League’s toxicity falls on Riot and the community, and Hai believes the “problem needs to be fixed from both ends”

The former pro discusses his recent chat restriction, the LPP probation, and the current state of solo queue.

Photo via Riot Games

On a June 5 Twitch broadcast, former pro Hai Lam was playing solo queue when he ran into an all-too-familiar problem for League of Legends players. After making a couple of mistakes in the early game, two of his teammates decided to AFK. Hai’s team was screwed. And he wasn’t happy.

He told them they had a “shit attitude” and said one was being a “terrible” player.

A few matches later, he received a chat restriction for 10 games.

Many believe the League community is regressing and a culture of toxic, game-ruining behavior is quickly spreading. Searching “toxic” on the game’s subreddit reveals numerous complaints from fed-up players, a topic also discussed by a multitude of pros and streamers. And Riot’s lack of action and underwhelming report system does little to curb offenders.

To solve such a delicately paramount issue, “the problem needs to be fixed from both ends,” Hai told Dot Esports in an email.

Hai’s recent chat restriction caught the ire of the community. Fans, pros, and content creators struggled to understand the punishment. Hai is considered one of the scene’s most upstanding figures, even founding esports organization Radiance around a culture of respect, friendliness, and positivity. But exhibiting mild frustration towards two griefers was deemed against League’s code of conduct, resulting in a penalty.

While Hai admits that he wasn’t being “positive” in his language towards the AFK players, he feels the chat restriction was unjust and that a warning would have sufficed.

“If I was a repeat offender or had previous punishments, I could see the restriction being more justified,” Hai said. “But as a first time ‘offense’ on something that is pretty minor, it was pretty disheartening.”

Even though Riot’s communication with content creators is “usually pretty good,” according to Hai, he suspected the player support rep who explained his chat restriction was using “cut/paste templates as responses.”

The support rep encouraged Hai to look back at the chat logs, even though it can be “painful,” explaining that it can help him “learn” and “grow.”

The bizarre string of events eventually crescendoed when Hai was issued a three-month probation from the League Partner Program (LPP), losing perks like audience giveaways, event invites, and co-reveals. Riot quickly reverted the probation, handing Hai a warning instead. The company also apologized for the rash decision.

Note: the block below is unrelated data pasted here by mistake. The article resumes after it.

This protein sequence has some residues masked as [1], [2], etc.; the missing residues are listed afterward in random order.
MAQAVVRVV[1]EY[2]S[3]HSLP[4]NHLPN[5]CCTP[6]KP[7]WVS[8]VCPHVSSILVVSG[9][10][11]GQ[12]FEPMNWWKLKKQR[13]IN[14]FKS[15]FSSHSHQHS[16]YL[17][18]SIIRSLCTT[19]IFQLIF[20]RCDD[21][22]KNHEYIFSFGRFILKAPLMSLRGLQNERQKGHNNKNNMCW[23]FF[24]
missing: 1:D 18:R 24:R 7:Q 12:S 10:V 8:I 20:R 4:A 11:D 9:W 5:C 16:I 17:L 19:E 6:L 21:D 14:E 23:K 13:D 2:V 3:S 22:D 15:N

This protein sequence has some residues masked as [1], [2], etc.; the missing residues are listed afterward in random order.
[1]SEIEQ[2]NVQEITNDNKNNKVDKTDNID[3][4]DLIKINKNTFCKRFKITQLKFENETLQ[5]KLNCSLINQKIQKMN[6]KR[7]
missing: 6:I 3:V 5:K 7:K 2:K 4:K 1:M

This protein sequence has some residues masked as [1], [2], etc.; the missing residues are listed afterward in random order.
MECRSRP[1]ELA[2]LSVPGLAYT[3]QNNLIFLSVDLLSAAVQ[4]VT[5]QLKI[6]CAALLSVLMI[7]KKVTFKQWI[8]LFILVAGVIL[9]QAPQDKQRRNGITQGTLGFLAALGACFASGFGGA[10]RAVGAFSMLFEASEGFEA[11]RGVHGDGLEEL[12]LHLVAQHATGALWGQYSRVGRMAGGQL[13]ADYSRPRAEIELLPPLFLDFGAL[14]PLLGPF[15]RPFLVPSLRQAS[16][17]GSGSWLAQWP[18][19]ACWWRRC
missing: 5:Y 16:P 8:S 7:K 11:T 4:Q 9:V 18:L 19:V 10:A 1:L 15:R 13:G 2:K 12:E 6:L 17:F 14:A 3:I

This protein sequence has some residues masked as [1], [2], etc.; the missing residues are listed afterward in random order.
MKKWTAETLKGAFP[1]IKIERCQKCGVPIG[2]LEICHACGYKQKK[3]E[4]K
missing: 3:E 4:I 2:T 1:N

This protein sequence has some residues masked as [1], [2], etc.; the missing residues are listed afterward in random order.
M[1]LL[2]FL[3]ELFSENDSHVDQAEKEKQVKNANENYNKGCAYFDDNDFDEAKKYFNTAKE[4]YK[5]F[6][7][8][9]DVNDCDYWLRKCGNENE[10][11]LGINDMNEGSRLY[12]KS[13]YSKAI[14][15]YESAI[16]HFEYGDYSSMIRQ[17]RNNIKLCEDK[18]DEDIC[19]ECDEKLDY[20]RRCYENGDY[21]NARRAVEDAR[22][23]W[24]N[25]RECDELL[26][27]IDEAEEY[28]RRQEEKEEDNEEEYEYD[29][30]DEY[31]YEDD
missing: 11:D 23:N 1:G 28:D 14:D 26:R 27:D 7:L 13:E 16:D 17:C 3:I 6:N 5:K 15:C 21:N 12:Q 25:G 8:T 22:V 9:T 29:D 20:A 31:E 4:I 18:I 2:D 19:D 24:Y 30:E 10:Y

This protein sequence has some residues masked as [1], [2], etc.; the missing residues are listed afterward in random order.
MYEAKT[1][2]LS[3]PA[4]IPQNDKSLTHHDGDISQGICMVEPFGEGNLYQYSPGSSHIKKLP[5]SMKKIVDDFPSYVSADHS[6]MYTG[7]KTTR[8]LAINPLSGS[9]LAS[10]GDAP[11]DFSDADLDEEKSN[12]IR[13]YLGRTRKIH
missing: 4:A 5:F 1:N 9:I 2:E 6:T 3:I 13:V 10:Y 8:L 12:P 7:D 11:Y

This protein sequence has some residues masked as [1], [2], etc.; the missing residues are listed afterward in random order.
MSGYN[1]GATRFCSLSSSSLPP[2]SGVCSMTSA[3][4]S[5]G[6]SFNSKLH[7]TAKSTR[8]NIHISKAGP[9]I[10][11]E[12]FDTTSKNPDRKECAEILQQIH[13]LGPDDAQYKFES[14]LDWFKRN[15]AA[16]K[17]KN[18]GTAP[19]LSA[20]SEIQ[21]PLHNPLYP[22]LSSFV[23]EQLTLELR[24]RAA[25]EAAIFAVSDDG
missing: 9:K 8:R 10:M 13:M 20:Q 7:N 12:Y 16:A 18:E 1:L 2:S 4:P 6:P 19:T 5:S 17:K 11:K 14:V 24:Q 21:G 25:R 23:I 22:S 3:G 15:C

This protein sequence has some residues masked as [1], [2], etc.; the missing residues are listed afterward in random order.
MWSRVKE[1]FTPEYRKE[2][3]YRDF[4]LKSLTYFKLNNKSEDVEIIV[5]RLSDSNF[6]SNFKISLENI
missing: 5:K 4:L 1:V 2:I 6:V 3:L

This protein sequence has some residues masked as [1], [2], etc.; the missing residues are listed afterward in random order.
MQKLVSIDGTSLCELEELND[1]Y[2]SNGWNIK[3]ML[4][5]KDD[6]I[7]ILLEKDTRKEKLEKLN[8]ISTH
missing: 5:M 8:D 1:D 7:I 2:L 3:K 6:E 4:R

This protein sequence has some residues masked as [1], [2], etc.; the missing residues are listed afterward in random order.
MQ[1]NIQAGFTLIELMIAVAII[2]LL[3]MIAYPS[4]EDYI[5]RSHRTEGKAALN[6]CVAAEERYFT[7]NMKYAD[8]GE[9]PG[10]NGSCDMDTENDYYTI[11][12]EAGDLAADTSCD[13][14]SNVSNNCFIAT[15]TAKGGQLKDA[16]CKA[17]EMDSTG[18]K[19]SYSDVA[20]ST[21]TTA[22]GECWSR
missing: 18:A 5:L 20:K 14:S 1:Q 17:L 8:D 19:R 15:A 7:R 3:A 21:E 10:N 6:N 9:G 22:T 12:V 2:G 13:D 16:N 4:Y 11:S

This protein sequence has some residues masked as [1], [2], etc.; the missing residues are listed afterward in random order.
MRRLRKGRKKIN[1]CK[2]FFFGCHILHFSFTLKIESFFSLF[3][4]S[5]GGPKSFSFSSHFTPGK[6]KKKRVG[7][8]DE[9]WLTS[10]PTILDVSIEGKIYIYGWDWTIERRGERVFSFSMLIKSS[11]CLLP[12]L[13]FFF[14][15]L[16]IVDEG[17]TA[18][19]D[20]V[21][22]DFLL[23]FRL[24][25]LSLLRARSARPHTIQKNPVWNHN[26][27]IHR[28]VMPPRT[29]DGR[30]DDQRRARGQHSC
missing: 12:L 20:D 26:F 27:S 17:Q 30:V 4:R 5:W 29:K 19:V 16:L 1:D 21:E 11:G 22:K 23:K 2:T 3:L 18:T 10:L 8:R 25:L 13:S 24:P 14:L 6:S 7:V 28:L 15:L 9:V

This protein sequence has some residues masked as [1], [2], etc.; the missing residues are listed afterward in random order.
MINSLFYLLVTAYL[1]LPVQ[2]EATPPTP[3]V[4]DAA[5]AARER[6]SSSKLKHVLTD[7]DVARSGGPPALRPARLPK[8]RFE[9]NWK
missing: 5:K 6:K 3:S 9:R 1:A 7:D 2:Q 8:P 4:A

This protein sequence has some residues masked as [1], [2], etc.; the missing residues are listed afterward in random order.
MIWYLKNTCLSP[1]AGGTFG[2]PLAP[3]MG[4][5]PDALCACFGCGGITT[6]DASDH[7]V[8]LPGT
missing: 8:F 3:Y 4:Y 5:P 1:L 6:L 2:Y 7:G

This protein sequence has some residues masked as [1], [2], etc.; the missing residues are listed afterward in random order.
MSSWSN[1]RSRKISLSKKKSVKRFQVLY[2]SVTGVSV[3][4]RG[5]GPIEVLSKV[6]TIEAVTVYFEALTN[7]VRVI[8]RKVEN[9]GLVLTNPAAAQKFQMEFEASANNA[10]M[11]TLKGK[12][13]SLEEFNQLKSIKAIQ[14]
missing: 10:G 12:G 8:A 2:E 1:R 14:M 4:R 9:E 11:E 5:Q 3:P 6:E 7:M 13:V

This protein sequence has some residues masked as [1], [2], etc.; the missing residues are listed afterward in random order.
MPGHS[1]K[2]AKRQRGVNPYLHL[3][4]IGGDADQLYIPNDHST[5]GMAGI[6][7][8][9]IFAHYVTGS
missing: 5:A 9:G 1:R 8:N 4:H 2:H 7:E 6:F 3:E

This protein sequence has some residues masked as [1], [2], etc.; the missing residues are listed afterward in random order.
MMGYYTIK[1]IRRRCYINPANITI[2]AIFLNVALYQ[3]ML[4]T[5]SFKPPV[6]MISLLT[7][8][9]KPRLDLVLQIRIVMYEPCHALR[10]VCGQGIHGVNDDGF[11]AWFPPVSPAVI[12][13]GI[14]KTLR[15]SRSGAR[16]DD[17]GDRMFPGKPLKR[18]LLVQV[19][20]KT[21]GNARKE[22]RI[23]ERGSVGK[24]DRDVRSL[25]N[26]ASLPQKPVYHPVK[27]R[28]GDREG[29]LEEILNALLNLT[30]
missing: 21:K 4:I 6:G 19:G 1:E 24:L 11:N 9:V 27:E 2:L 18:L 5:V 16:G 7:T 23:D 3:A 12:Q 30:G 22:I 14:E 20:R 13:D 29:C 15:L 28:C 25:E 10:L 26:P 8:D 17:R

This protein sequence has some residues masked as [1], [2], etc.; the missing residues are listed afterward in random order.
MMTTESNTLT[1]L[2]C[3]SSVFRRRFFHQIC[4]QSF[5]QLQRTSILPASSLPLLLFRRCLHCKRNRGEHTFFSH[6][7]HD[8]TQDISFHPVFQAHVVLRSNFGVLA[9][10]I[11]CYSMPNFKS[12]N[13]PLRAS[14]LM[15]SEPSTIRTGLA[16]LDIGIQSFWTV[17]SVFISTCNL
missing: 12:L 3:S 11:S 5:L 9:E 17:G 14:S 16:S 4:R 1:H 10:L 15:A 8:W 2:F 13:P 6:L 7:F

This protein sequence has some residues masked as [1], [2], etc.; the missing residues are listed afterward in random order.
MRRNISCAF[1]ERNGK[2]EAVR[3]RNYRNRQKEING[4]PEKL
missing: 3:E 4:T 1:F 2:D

“The probation [was] too strict without any warnings/conversations being given prior,” Hai said. “They built a dedicated program to help support creators, the least they can do is put actual effort in managing/handling the affairs of their program/people.”

While this issue was rectified swiftly, the catalyst that ignited it all was consequential: game-ruining behavior.

The issue of toxicity running rampant in League has been building up over the last few seasons, with players, pros, and content creators weighing in. Former League pro Voyboy sparked the conversation with his “The Sad State of League Solo Q” video on May 4, calling out Riot for its inaction towards disruptive behavior. The streamer argued that the ranked scene has gotten worse every season in terms of player attitude.

European content creator Bizzleberry followed up on this idea with the “sad state of the League Partnership Program” on June 15, claiming that openly toxic LPP partners aren’t being reprimanded by Riot and set a bad example for the playerbase.

Hai agrees that player behavior has gotten worse over the years, but calls it a “hard thing to solve.”

“The community is at fault for the state of Solo Q, whether they want to admit it or not,” he said. “Yes, Riot can directly influence it by issuing out more punishments to people griefing, AFKing, and inting. However, it wouldn’t be a problem if people didn’t promote/excuse that behavior in the first place.”

Hai hopes Riot can “spur action” by punishing repeat offenders and adding more resources into managing the report system. The problem “needs to be fixed from both ends.”

Riot has taken a few steps towards addressing toxicity this season, outlining short and longterm goals for combating disruptive behavior in a May 8 blog post. The company increased the prevalence of instant feedback reports in NA by allowing you to see if an offender was punished in something you didn’t report them for. And a new Champion Select feature is slated to go live in Patch 10.13, allowing players to mute and report griefers before the game even starts.

As for suspending players who are intentionally feeding or going AFK, Riot game director Andrei “Meddler” van Roon explained in the blog post that it might be harder than it looks.

“We’ve been very cautious about it historically due to the risk of falsely identifying, and therefore punishing, a player who isn’t actually trolling,” Meddler said. “Avoiding unjust temp bans is important to offer a good player experience.”

But Riot has vowed to “dedicate more resources” towards specifically addressing inting, AFKing, and other game-sabotaging behavior.

Photo via Riot Games

Going forward, Hai wants to focus on his own attitude in difficult situations.

“It’s important to me to represent what my organization Radiance stands for,” Hai said.

But this same philosophy isn’t always practiced by players in solo queue. If disruptive behavior is appropriately handled, then a fully-functioning system can hopefully emerge. A player has a bad game and intentionally feeds, Riot punishes them, and the offender “reforms.”

So Hai, ultimately, is right. For this idealistic scenario to work, action is required by both parties—Riot and the community.